New Delhi: The Delhi government has finally
decided to reconstruct the foot overbridge outside the
Jawaharlal Nehru Stadium which had collapsed just days before
the commencement of the Commonwealth Games last October,
causing a major embarrassment to the country.
"We have decided to reconstruct the foot overbridge, and
the work is likely to begin soon," a top government official
He said the government is not going to spend any extra
money and the contractor will have to bear the cost of
rebuilding the bridge.
The 95-metre-long under-construction foot overbridge
had come crashing down on September 21, injuring 27 people and
causing a major embarrassment to the country in the run-up to
the mega sporting event. The army had later built a temporary
Bailey bridge which was removed after the Games.
The over Rs 5 crore project was contracted to private
firm P and R Infraprojects Ltd by PWD. The company was
blacklisted by the city government after the incident.
The official said the government may go for the same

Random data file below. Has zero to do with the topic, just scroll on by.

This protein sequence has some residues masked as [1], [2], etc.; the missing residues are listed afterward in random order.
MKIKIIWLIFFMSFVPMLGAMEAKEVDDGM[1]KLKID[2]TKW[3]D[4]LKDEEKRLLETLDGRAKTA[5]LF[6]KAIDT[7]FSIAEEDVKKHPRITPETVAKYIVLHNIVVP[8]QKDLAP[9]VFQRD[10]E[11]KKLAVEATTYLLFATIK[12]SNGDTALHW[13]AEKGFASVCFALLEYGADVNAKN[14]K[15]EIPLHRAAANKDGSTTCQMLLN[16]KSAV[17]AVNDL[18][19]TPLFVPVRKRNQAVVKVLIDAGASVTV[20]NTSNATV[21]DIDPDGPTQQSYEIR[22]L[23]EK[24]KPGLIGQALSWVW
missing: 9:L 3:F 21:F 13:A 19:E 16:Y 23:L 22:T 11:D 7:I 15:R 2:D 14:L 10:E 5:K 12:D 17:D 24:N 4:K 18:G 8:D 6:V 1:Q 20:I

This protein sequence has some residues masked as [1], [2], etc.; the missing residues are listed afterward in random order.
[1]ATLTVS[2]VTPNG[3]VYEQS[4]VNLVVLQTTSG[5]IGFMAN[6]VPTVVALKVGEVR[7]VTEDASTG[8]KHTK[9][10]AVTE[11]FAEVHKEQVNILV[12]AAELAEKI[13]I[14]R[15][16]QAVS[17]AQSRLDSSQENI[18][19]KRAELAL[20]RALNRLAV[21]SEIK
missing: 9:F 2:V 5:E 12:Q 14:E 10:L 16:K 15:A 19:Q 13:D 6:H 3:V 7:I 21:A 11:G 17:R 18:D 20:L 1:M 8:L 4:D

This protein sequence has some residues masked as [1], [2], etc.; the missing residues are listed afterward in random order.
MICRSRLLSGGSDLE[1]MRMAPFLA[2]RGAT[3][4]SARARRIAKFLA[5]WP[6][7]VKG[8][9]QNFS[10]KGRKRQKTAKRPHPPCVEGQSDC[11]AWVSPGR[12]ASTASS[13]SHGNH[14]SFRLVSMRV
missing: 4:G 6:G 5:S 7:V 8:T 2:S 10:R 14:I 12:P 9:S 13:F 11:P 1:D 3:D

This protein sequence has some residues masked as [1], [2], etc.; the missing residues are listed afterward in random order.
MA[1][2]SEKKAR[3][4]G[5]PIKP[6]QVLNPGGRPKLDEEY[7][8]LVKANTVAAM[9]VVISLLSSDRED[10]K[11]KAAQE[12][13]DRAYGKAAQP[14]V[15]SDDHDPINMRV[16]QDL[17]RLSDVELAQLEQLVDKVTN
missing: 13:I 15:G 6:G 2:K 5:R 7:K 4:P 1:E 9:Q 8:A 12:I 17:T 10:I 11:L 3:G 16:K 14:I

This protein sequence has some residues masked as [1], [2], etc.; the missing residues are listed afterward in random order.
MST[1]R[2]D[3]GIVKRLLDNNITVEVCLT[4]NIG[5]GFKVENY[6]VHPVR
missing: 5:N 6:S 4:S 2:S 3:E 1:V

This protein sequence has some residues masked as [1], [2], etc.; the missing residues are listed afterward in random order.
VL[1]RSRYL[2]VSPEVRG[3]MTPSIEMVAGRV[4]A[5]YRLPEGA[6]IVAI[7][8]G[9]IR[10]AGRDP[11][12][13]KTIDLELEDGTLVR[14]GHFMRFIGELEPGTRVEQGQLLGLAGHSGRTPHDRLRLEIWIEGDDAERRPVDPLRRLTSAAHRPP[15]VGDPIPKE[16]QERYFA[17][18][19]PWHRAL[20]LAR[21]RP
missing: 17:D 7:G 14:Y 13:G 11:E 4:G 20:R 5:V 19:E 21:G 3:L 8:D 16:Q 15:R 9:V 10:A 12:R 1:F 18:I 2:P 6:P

technology which was used to construct the collapsed FOB and
may also allow British company Macalloy, which supplied parts
for the structure, to participate in the construction of the
"UK-based Macalloy has agreed to supervise the project.
The technology used in the FOB has been used worldwide. The
Macalloy is a renowned firm and they have agreed to supervise
the project," said the official.
An inquiry panel, which probed the collapse of the FOB
in November last year, had blamed the faulty construction
methodology adopted by the contractor and held the public
works department (PWD) responsible for supervisory failure.
The panel had blamed the PWD for "supervisory failures"
while it held P and R Infraprojects Ltd for carrying out the
project in a great hurry.
The panel had also blamed Macalloy for design
constraints of the materials supplied by the firm for the FOB.
Asked whether action would be taken against any PWD
officials who failed to supervise the project as pointed out
by the two-member committee headed by former CPWD director
general HS Dogra, the official said the issue was being
examined at the "highest level".